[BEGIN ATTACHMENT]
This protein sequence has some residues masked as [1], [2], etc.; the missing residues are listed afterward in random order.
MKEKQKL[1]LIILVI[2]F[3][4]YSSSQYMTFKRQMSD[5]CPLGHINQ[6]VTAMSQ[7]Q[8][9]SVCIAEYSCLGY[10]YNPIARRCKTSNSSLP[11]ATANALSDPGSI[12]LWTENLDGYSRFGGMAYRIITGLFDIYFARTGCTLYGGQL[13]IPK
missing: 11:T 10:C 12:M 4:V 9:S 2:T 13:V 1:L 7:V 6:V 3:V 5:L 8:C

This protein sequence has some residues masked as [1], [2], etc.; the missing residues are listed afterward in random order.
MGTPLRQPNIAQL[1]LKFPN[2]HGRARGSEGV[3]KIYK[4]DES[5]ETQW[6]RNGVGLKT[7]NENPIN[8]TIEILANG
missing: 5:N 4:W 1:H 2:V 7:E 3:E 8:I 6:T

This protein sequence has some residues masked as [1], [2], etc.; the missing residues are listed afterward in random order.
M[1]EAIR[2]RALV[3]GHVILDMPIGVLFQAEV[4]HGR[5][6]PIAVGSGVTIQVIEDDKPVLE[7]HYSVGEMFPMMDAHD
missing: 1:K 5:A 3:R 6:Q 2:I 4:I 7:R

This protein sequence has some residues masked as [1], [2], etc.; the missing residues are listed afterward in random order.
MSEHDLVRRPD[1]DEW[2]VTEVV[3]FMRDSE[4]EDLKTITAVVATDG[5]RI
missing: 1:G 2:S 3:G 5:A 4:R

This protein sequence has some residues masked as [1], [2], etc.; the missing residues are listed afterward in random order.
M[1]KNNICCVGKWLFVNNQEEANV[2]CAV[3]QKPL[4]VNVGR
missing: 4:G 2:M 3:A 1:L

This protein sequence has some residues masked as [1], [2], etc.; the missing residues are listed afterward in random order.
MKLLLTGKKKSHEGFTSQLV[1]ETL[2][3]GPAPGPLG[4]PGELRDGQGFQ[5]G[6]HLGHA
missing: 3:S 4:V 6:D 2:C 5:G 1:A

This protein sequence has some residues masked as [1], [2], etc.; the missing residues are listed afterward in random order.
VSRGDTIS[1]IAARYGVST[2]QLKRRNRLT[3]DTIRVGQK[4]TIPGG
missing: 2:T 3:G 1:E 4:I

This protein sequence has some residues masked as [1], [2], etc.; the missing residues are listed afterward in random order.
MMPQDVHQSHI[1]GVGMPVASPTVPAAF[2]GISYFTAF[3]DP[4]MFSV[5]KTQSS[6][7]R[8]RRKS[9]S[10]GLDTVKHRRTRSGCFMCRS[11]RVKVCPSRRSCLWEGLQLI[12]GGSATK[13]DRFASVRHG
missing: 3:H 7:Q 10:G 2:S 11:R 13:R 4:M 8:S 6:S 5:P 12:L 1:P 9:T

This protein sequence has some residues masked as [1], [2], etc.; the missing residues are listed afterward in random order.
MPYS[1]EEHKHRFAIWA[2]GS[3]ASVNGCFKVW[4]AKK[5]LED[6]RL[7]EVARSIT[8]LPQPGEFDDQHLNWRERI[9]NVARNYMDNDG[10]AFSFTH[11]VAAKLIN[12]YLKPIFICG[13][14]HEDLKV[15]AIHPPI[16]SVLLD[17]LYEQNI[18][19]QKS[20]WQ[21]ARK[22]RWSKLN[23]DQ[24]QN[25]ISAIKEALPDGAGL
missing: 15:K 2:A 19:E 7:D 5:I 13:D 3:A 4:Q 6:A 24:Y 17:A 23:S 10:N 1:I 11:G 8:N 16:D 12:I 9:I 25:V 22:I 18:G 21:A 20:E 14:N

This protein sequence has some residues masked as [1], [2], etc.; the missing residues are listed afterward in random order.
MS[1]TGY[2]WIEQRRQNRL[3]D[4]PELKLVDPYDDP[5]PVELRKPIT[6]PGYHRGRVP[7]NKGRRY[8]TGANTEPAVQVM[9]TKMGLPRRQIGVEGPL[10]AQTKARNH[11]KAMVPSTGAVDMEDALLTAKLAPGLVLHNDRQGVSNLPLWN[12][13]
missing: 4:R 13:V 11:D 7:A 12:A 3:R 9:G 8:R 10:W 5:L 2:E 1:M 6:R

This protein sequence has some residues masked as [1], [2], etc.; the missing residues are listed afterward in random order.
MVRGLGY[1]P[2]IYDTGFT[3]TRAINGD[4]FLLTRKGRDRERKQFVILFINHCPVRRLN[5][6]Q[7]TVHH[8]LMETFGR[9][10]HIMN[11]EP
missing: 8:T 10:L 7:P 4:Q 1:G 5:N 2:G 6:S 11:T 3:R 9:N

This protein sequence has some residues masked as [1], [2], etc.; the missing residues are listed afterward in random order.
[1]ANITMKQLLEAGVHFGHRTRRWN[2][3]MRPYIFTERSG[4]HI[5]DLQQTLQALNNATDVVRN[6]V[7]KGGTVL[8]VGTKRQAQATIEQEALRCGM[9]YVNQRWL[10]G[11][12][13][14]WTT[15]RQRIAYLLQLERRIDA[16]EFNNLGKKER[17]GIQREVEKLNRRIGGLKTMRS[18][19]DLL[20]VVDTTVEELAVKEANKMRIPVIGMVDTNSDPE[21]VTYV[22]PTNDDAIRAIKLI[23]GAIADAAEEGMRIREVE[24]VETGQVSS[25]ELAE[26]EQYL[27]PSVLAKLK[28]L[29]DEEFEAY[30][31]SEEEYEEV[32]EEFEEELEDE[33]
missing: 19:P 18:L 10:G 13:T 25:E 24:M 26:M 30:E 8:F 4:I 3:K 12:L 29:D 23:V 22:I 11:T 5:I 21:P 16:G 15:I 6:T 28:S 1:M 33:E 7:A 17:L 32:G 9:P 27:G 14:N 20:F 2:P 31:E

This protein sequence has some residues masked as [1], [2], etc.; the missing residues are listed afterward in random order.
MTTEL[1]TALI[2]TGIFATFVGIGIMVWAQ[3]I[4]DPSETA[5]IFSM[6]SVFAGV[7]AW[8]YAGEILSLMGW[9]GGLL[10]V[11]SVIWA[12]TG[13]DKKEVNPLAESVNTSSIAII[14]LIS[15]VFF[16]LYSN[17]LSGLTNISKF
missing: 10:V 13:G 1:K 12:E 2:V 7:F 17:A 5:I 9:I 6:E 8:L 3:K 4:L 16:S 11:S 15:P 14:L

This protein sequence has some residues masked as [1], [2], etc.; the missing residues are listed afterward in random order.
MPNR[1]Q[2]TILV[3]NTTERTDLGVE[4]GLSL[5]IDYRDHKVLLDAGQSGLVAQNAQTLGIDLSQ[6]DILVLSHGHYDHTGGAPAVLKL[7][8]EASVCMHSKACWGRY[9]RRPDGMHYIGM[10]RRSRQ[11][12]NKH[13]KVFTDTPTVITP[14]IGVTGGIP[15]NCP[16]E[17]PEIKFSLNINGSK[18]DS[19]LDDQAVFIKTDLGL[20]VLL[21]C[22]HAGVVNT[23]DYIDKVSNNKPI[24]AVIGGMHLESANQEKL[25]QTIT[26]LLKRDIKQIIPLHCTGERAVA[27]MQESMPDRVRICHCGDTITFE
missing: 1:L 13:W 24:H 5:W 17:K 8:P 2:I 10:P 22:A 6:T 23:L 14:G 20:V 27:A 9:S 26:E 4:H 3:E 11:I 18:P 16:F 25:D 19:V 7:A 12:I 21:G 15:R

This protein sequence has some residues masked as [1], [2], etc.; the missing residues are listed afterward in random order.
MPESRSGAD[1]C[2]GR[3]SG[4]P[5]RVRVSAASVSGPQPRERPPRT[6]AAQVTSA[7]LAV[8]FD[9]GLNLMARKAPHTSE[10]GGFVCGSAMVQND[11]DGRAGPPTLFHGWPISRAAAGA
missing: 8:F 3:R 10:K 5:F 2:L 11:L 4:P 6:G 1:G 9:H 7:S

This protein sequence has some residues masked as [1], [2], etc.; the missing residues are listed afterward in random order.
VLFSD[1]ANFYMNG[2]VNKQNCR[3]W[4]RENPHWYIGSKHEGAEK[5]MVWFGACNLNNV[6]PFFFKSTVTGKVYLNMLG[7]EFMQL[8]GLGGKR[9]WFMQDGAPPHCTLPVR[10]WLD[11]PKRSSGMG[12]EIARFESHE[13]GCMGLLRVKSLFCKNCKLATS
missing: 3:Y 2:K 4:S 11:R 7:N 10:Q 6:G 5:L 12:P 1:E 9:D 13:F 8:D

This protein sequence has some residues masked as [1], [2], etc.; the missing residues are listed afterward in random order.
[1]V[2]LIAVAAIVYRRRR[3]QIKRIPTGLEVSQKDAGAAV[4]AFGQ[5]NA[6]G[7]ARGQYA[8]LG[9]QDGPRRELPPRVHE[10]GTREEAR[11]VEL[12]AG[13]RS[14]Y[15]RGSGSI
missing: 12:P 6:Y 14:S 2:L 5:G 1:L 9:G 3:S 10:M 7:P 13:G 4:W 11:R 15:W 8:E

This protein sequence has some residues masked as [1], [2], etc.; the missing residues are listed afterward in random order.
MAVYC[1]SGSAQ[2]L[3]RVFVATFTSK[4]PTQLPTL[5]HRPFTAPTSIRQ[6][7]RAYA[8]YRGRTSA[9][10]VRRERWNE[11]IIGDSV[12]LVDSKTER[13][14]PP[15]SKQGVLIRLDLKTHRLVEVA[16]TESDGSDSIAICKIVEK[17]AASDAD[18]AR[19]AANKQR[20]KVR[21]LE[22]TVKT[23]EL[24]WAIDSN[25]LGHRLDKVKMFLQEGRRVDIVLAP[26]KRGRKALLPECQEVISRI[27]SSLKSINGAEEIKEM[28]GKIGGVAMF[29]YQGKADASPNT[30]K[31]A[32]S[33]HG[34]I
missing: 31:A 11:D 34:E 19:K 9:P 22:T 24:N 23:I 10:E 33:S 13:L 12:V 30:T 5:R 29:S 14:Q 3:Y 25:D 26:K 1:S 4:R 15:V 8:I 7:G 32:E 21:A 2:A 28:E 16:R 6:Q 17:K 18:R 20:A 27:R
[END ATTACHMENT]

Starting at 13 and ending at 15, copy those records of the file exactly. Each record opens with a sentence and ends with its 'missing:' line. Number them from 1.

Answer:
This protein sequence has some residues masked as [1], [2], etc.; the missing residues are listed afterward in random order.
MTTEL[1]TALI[2]TGIFATFVGIGIMVWAQ[3]I[4]DPSETA[5]IFSM[6]SVFAGV[7]AW[8]YAGEILSLMGW[9]GGLL[10]V[11]SVIWA[12]TG[13]DKKEVNPLAESVNTSSIAII[14]LIS[15]VFF[16]LYSN[17]LSGLTNISKF
missing: 10:V 13:G 1:K 12:E 2:V 7:F 17:A 5:I 9:I 6:E 8:L 3:K 4:L 16:S 11:S 15:P 14:L

This protein sequence has some residues masked as [1], [2], etc.; the missing residues are listed afterward in random order.
MPNR[1]Q[2]TILV[3]NTTERTDLGVE[4]GLSL[5]IDYRDHKVLLDAGQSGLVAQNAQTLGIDLSQ[6]DILVLSHGHYDHTGGAPAVLKL[7][8]EASVCMHSKACWGRY[9]RRPDGMHYIGM[10]RRSRQ[11][12]NKH[13]KVFTDTPTVITP[14]IGVTGGIP[15]NCP[16]E[17]PEIKFSLNINGSK[18]DS[19]LDDQAVFIKTDLGL[20]VLL[21]C[22]HAGVVNT[23]DYIDKVSNNKPI[24]AVIGGMHLESANQEKL[25]QTIT[26]LLKRDIKQIIPLHCTGERAVA[27]MQESMPDRVRICHCGDTITFE
missing: 1:L 13:W 24:H 5:W 17:K 8:P 2:I 10:P 22:A 6:T 23:L 14:G 20:V 27:A 9:S 26:E 4:H 3:E 11:I 18:P 16:F 25:D 19:V 7:A 12:I 21:G 15:R

This protein sequence has some residues masked as [1], [2], etc.; the missing residues are listed afterward in random order.
MPESRSGAD[1]C[2]GR[3]SG[4]P[5]RVRVSAASVSGPQPRERPPRT[6]AAQVTSA[7]LAV[8]FD[9]GLNLMARKAPHTSE[10]GGFVCGSAMVQND[11]DGRAGPPTLFHGWPISRAAAGA
missing: 8:F 3:R 10:K 5:F 2:L 11:L 4:P 6:G 1:G 9:H 7:S